UMass finds second wind
AMHERST — In an effort to win back its once-loyal fan base, the University of Massachusetts men’s basketball coaches and players delivered season tickets to fans at their houses.
After the first half of last night’s opener against Rider, it looked as if the Minutemen would have to resort to more drastic measures.
Trailing Rider by 21 points after a singularly dreadful half of hoop, it looked as if UMass might need coach Derek Kellogg to bake some cookies. Or have seniors Anthony Gurley and Gary Correia donate a few hours of yard work. Or perhaps encourage wealthy alums such as Rick Pitino, Julius Erving, and Marcus Camby to donate some BMWs.
But in the second half, UMass made a pitch for support in the only real way it might work — by playing some ferocious basketball. Roaring all the way back behind Gurley (19 of his career-high 31 points in the second half) and Freddie Riley (23 of his career-high 28), the Minutemen posted a stirring 77-67 victory.
“I was 37 years old when the game started,’’ said Kellogg. “And I think I’m 45 now. I never felt more disappointed in a team at halftime, but I’ve never felt more proud of a team after the game.’’
At halftime, “It felt terrible,’’ Gurley said. “It seemed like at one point in the first half we hit a brick wall, and we couldn’t move.’’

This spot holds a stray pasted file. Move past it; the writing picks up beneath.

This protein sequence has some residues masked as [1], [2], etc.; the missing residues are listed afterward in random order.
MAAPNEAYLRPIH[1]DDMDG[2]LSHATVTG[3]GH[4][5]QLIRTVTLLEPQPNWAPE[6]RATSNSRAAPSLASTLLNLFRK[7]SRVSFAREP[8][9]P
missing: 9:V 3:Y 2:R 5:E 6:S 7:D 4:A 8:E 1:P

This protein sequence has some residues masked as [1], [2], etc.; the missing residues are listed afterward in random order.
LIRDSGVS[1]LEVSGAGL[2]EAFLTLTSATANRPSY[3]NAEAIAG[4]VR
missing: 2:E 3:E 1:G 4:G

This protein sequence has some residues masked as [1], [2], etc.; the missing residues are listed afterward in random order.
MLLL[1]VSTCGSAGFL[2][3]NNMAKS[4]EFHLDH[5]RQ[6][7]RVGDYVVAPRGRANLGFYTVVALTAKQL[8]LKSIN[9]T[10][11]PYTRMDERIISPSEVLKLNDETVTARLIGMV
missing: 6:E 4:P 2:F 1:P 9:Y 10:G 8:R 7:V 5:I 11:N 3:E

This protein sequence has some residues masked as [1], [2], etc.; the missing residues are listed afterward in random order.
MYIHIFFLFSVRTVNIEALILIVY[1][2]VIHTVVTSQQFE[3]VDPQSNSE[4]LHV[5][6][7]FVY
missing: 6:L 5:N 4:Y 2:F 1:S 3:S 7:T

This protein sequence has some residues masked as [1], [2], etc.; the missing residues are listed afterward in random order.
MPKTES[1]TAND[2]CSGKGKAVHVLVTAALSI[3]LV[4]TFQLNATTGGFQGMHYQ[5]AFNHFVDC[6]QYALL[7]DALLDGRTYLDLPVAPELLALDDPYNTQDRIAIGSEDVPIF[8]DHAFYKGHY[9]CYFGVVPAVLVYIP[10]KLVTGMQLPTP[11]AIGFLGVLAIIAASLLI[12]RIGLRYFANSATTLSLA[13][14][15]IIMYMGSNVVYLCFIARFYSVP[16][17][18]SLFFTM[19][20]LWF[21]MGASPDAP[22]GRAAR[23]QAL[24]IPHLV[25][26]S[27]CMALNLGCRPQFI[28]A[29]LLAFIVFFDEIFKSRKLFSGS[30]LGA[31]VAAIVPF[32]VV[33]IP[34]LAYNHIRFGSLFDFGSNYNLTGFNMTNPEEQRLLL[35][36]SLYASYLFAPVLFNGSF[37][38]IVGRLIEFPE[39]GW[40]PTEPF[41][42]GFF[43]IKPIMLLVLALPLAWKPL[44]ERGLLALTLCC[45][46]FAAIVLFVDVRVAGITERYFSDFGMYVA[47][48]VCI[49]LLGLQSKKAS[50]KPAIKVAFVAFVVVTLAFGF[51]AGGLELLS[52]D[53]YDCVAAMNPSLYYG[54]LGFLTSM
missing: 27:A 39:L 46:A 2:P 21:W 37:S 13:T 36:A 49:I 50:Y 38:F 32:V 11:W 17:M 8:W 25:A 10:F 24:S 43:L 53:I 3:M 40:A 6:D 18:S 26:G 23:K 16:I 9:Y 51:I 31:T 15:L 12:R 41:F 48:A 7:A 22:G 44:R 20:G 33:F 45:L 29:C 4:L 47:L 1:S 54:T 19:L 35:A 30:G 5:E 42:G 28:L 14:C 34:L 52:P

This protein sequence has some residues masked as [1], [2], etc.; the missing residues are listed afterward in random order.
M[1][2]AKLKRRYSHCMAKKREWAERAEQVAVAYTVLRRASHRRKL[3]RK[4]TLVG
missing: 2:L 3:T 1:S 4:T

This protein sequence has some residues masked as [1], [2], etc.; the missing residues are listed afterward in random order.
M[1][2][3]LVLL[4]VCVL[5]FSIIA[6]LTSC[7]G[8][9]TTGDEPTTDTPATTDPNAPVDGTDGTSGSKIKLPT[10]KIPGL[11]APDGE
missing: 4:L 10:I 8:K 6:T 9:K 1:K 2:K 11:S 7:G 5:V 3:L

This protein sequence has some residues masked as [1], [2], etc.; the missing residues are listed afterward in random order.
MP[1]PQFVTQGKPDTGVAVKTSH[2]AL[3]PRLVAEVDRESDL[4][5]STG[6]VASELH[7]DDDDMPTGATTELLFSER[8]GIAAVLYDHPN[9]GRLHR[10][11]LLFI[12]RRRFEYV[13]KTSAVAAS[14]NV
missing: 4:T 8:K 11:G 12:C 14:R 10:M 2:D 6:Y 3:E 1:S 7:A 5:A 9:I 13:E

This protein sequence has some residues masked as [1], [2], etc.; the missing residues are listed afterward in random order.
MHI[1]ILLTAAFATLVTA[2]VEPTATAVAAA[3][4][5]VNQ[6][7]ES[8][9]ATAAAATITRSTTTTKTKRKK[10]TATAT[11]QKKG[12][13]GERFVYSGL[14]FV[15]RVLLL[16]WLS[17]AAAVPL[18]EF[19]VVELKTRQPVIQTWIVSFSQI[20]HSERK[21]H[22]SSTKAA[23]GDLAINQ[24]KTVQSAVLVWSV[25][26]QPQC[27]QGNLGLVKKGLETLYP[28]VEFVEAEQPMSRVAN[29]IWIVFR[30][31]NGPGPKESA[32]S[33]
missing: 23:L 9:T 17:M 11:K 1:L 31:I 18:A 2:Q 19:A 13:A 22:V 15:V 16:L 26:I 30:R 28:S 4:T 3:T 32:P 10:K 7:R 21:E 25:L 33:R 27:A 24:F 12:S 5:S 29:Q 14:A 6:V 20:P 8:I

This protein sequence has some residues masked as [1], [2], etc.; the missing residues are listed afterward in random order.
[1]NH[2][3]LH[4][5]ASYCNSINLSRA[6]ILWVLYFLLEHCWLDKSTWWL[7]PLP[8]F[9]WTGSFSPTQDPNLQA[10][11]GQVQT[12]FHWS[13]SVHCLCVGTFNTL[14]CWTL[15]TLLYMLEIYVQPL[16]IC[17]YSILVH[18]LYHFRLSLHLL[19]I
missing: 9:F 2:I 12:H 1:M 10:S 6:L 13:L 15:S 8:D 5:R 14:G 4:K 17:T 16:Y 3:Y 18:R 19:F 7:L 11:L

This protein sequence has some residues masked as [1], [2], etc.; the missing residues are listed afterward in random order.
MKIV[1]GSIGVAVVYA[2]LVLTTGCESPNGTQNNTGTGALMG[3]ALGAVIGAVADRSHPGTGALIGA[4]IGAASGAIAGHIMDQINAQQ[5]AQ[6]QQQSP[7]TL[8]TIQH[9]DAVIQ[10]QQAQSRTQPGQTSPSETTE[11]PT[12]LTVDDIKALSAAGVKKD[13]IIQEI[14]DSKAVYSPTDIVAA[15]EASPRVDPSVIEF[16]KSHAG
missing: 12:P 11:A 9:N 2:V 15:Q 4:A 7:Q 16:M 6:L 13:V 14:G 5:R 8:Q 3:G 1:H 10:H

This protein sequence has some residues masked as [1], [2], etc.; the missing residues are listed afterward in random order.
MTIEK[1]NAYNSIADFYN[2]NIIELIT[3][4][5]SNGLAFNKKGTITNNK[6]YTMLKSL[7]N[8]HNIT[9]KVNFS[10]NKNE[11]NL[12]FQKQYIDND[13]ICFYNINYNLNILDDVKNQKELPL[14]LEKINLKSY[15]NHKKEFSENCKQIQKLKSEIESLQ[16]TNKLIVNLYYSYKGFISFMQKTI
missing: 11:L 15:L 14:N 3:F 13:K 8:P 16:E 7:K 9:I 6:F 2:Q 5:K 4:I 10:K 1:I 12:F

UMass seemed utterly inept on offense and consistently frustrated on defense as Rider picked the Minutemen apart, led by Mike Ringgold (21 points). The body language was very telling as UMass players sagged and slouched — as if the preseason excitement had drained away. The crowd of 3,784 was taken completely out of the game.
In the first few minutes of the second half it was more of the same sluggish play, this time on both ends. At one point, Rider coach Tommy Dempsey screamed out, “They’re making us lazy. Play hard!’’
It never happened.
The team that responded was UMass, as the Minutemen woke from hibernation with a vengeance.
Riley began draining threes (6 for 11 on the game and 10 for 15 overall from the field) as UMass began eating away at the deficit. With 7:41 left, he swished one from way beyond the arc on the right side and the Minutemen were tied, 55-55.
Thirty-five seconds later, Gurley blazed to the hoop for a layup that put UMass ahead to stay. Gurley’s last 2 points put him over the 1,000 mark for his career.
The two halves, Gurley said, were like “night and day. We dug ourselves a big hole. But at the end, I was very proud to be a part of this team. I think we showed ourselves to be resilient.’’